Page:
Stealing Rembrandts, by Anthony M. Amore and Tom Mashberg
The stranger-than-fiction truth about how and why the works of Rembrandt are so frequently stolen
Rembrandt died a broken man – bankrupt, heartbroken, and alone. Because the graves of paupers don’t merit headstones, today we don’t even know where he is buried.
Also missing is one of his greatest works, “The Storm on the Sea of Galilee” (1633), stolen from Boston’s Isabella Stewart Gardner Museum in 1990. In the estimate of most experts, the painting still exists – probably somewhere in the United States or Europe – and may well return to hang at the Gardner again someday.
The reason for such optimism, even after more than 20 years of absence? So many Rembrandts have been stolen so many times over the years, and the vast majority have managed – sooner or later – to make their way back home.
Art security expert Anthony Amore and journalist Tom Mashberg have come together to write Stealing Rembrandts, a concise consideration of several major Rembrandt thefts. Their accounts range from the bloody (a dedicated security guard was shot trying to prevent a Rembrandt theft from the Worcester Art Museum in 1972) to the ludicrous (one painting dubbed the “Takeaway Rembrandt” has been stolen four times, always from the same museum) to the laughable (a French thief used the scaffolding put up by museum workers busy installing a security system to access and steal a Rembrandt).
Taken altogether “Stealing Rembrandts” is a quick and entertaining read. The authors offer some quick background on the fabled Dutch painter and his work, speculating a bit as to why his works are so frequently stolen. (It’s not necessarily their worth – in auction they do not fetch the staggering prices of works by artists like Van Gogh and Cézanne).
They also point out that art theft at this level is an odd crime that almost never pays – literally. Because paintings like those by Rembrandt are so recognizable they are almost impossible to sell.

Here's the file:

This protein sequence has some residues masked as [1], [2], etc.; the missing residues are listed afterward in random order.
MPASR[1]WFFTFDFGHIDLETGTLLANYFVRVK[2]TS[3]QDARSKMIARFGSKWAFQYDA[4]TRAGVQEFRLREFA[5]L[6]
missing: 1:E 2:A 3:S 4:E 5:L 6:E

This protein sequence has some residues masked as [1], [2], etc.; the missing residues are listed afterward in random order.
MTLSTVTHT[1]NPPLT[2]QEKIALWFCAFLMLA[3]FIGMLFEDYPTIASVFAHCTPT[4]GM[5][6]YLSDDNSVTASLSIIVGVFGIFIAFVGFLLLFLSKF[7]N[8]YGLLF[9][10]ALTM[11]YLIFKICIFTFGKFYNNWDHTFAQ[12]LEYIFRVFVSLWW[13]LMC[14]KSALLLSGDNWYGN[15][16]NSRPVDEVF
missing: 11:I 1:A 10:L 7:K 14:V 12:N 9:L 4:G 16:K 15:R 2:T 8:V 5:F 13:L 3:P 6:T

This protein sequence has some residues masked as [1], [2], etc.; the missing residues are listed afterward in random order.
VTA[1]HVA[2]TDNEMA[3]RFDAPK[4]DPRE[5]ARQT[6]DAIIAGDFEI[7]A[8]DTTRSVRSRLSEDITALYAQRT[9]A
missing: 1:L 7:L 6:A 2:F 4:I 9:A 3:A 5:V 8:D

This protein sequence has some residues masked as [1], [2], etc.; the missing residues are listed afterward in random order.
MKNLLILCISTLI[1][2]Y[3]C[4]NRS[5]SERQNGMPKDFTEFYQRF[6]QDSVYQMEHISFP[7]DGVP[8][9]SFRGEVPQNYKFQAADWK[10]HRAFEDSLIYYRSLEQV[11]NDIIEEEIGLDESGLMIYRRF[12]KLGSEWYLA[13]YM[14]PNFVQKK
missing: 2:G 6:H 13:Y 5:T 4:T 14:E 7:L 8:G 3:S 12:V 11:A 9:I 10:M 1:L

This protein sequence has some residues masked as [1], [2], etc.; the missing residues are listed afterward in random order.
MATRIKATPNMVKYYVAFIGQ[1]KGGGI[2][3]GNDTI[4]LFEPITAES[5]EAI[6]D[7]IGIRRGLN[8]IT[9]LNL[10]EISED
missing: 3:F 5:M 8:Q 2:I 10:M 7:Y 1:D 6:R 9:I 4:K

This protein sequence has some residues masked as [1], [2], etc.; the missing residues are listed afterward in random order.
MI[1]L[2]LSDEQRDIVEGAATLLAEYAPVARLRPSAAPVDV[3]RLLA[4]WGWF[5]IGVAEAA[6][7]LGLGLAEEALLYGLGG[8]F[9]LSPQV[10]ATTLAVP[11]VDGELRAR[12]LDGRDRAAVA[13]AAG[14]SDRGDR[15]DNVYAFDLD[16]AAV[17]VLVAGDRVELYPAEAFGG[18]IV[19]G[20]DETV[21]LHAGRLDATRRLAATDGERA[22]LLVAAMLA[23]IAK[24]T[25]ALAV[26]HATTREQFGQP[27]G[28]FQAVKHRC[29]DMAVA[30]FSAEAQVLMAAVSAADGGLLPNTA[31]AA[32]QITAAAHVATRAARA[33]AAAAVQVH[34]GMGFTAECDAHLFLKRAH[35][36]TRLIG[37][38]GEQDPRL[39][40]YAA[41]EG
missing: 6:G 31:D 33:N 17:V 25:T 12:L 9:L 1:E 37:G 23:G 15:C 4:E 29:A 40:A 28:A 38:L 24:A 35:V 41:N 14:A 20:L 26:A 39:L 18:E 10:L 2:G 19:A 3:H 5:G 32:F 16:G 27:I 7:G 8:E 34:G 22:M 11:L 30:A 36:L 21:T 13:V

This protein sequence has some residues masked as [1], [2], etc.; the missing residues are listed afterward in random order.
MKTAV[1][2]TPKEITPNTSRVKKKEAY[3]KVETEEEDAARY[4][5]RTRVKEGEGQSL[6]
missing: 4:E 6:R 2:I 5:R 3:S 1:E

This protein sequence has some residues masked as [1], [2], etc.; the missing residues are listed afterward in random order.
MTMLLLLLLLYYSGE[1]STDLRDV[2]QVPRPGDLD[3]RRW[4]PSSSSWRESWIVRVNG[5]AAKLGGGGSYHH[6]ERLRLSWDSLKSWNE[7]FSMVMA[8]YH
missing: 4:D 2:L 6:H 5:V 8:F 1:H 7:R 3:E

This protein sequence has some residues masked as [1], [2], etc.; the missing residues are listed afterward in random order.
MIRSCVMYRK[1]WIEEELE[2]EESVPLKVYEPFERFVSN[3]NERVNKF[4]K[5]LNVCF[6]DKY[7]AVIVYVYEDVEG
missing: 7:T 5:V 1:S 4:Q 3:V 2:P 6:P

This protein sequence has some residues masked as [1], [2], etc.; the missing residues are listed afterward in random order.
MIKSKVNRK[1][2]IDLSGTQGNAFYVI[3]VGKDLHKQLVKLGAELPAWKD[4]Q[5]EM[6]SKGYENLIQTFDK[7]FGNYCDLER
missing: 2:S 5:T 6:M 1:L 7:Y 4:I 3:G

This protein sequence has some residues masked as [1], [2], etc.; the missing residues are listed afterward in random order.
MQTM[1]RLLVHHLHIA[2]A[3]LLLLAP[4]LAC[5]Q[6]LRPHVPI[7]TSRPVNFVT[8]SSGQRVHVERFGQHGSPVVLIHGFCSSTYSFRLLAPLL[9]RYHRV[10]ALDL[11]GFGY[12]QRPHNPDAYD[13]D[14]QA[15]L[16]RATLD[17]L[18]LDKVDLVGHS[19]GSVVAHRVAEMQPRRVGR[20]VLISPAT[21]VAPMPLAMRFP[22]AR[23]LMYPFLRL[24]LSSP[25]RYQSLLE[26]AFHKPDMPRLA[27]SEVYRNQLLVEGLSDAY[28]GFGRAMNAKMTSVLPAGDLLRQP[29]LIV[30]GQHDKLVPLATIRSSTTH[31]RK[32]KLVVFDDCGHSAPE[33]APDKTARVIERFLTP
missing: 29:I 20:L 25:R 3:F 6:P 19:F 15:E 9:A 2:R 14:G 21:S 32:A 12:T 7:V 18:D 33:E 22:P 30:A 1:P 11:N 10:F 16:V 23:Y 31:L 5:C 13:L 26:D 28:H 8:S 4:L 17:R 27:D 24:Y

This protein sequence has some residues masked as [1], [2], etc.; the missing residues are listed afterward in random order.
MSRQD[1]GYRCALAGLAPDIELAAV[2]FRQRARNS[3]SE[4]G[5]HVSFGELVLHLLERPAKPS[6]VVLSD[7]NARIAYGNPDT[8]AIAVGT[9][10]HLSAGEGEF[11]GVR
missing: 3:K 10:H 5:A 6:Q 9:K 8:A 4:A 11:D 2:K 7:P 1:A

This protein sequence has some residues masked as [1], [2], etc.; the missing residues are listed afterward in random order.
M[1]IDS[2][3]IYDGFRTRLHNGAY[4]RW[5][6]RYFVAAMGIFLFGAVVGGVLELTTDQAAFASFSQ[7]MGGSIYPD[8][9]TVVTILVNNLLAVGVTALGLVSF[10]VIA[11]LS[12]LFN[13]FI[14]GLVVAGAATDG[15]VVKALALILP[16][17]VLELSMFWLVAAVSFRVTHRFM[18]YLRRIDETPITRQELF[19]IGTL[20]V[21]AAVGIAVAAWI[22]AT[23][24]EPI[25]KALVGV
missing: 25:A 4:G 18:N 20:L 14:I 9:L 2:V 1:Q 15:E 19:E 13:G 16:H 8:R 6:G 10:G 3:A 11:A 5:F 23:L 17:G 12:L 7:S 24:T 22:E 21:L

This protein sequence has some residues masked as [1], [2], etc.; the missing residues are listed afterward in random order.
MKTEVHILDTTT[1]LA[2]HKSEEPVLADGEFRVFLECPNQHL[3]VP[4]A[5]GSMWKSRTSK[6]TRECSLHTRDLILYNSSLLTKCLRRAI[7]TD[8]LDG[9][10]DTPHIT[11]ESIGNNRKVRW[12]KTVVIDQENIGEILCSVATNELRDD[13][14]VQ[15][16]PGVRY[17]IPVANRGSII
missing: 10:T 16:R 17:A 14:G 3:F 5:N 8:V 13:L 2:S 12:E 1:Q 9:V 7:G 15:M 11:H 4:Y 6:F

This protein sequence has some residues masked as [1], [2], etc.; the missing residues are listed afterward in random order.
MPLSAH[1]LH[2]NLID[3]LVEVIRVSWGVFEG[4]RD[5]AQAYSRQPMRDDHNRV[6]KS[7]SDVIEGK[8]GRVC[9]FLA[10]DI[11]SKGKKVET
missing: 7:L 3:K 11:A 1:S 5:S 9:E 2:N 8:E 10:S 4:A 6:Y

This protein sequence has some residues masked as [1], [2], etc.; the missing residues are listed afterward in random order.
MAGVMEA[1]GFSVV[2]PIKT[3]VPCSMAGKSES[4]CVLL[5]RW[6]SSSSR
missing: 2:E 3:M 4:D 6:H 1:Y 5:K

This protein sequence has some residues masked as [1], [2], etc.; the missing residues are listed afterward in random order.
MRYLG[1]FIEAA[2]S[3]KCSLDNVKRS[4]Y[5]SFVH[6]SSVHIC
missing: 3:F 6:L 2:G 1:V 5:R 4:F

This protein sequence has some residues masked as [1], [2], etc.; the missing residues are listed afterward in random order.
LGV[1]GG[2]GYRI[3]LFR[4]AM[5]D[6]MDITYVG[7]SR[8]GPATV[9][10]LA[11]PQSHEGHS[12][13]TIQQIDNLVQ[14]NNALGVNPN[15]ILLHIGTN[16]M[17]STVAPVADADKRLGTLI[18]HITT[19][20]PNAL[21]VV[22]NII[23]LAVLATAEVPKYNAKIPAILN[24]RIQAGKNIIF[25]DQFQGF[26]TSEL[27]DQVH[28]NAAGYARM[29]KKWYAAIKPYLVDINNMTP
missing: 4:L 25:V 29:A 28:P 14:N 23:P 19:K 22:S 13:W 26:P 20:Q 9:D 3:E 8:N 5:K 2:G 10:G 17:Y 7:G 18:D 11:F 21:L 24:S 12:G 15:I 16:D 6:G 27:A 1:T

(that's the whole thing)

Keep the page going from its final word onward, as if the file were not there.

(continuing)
So why are they stolen? Amore and Mashberg debunk several myths, including the idea of a shadowy international coterie of “Dr. No”-type collectors who keep major art hidden in secluded mansions. Some thieves steal great art to ransom it or use it as leverage, they write, but others steal it simply because they are not sophisticated enough to know that it’s a really bad idea.
Certainly the thieves profiled in this book are largely an unlikely collection of thugs and bumblers. The one exception would be Massachusetts’s wily career art criminal Myles J. Connor, but even he is no Pierce Brosnan.
Although Amore is currently head of security at the Isabella Stewart Gardner Museum, this book is not about the famed Rembrandt still missing from that museum – at least, not ostensibly. For readers familiar with the story behind the loss of “The Storm on the Sea of Galilee,” however, its ghostly presence will hover over every page of the book.
Will it ever come back? Amore and Mashberg say yes – leaving readers with a reasonable degree of hope that there is a happy chapter yet to be added to the story of Rembrandt and his art.
Marjorie Kehe is the Monitor’s books editor.